Up next, is a home match against Glenavon. Hopefully, they’ll be going into that game with a couple of results going in their favour on Friday night.

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LARNE 1-0 LINFIELD 11.1.2022

It was definitely the first of three. Meetings between Linfield and Larne over the next month. Linfield were hoping it would be the first of three, as in trophies this season. Instead, it ended up being the second of two (successive County Antrim Shields for Larne) and seventh in fourteen for Linfield (County Antrim Shield Final defeats).

The venue, was Seaview. A surprise perhaps. The more obvious ones would have been The Oval or Ballymena Showgrounds. However, Ballymena Showgrounds was unavailable for this game.

Larne would have been happy with this, returning to the venue they won the trophy at last season, although they would be playing in front of a crowd this time.

Linfield had also won the County Antrim Shield at this venue, but you have to go back to 2006 for it. Their only other wins in the competition since then, in 2014 and 2017 were both in Ballymena. Perhaps they should have asked for the game to be rearranged for a date when Ballymena Showgrounds is available.

Curiously, if you include the 2017 Charity Shield, David Healy was hoping this would be the seventh different venue he has won a trophy at as Linfield Manager, joining Ballymena Showgrounds, Solitude, Windsor Park, The Oval, Coleraine Showgrounds and Mourneview Park on the list.

In terms of atmosphere, Seaview would always be the best ground in this regard, a smaller ground where fans are closer to the pitch.

Having rested players in previous rounds, Linfield went strong for the Final, meaning that David Walsh missed out in goal despite his penalty saving in the Semi-Final.

With Trai Hume now gone to Sunderland, there was an appearance at right-back for Niall Quinn. Not sure about that, he’s not a right-back, especially when Mike Newberry was on the bench. It feels like shoehorning players in instead of playing them in their proper positions.

Inside ten seconds, Linfield had conceded a corner. The next twenty seconds were a lot better, winning the ball back and going straight back on the attack.

Jamie Mulgrew ran with the ball and found space, thinking why not, his long range show as tipped over by Rohan Ferguson, although for some reason the Officials awarded a goal kick.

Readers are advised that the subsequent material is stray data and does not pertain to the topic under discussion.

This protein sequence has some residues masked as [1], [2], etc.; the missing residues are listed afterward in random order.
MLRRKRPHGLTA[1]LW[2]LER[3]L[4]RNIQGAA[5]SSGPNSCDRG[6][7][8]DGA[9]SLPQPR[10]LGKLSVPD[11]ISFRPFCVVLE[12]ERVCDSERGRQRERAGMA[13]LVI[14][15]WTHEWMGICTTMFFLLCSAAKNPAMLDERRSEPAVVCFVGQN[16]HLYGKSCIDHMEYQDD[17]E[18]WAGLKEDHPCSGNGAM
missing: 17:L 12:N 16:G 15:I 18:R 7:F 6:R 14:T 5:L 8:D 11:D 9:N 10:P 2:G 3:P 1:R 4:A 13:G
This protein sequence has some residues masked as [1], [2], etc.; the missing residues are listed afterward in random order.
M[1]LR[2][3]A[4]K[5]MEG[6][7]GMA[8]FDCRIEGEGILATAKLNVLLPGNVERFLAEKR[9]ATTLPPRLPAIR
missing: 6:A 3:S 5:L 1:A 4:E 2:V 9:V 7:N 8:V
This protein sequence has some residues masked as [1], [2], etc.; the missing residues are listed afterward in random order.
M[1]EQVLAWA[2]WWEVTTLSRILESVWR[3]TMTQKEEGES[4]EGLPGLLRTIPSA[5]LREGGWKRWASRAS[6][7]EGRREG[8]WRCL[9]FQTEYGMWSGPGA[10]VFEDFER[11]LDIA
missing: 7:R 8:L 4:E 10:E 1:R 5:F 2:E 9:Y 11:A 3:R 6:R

Linfield were hoping to replicate their fast start to last season’s Irish Cup Final.

That didn’t materialise as Larne found their way back into the game, with Chris Johns forced into a save from a low shot before a header from a set piece hit the post.

The game was now end to end. For Linfield, Jordan Stewart had a shot go just wide while Christy Manzinga while Larne had a goal disallowed.

Although, Linfield weren’t helping themselves at times with some defensive indecisiveness, especially against a side like Larne who don’t give you a minute.

Just before the hour, it looked like Linfield were going to get the breakthrough when Christy Manzinga, making a welcome return after injury, was played in to a shooting position but he scuffed his effort wide.

That was much to the relief of a Larne defender who did an airshot when trying to clear it. If he did make contact with the ball, he probably would have put it into his own net.

Even with only an hour played, it was obvious this was only going to be a 1-0 game. The question was, who was going to get it?

Larne sent on new signing Lee Bonis in search of that goal, just two days after his big money move from Portadown.

Matthew Clarke had a spectacular scissor kick go just over the bar, having had a shot blocked minutes earlier as Linfield looked for a decisive opener.

Larne replied with a shot from Lee Jarvis being saved.

With just over ten minutes to go, Larne took the lead with a header from Tomas Cosgrove. A vital lead in a game which didn’t look like it was going to provide many goals despite both teams efforts.

Ten minutes wasn’t a lot of time to hold out, but it was enough time for Linfield to get an equaliser.

David Healy responded by turning to his bench, bringing on Martin Donnelly and Ahmed Salam for Matthew Clarke and Kyle McClean, meaning that McClean wouldn’t be getting a chance to recreate his last minute heroics of the Semi-Final.

Suddenly, Larne’s players were suffering from cramp. They weren’t when it was 0-0.

Martin Donnelly had special motivation to get Linfield back into the game, as if he could, he would be winning the County Antrim Shield with a fourth different club (Crusaders 2009-2010, Cliftonville 2011-2012 and Larne 2020-2021 being the others) which I presume would be a unique record.

He was involved in Linfield’s best chance of an equaliser when he was played in, forcing Rohan Fergsuon to rush out and deny him, the ball falling to Jimmy Callacher, whose goalbound effort had to be headed off the line at the expense of a corner.

Andrew Clarke then entered the action as Linfield put on more attackers in search of an equaliser.

It was not to be, as Larne were able to hold out and win the County Antrim Shield for a second successive season.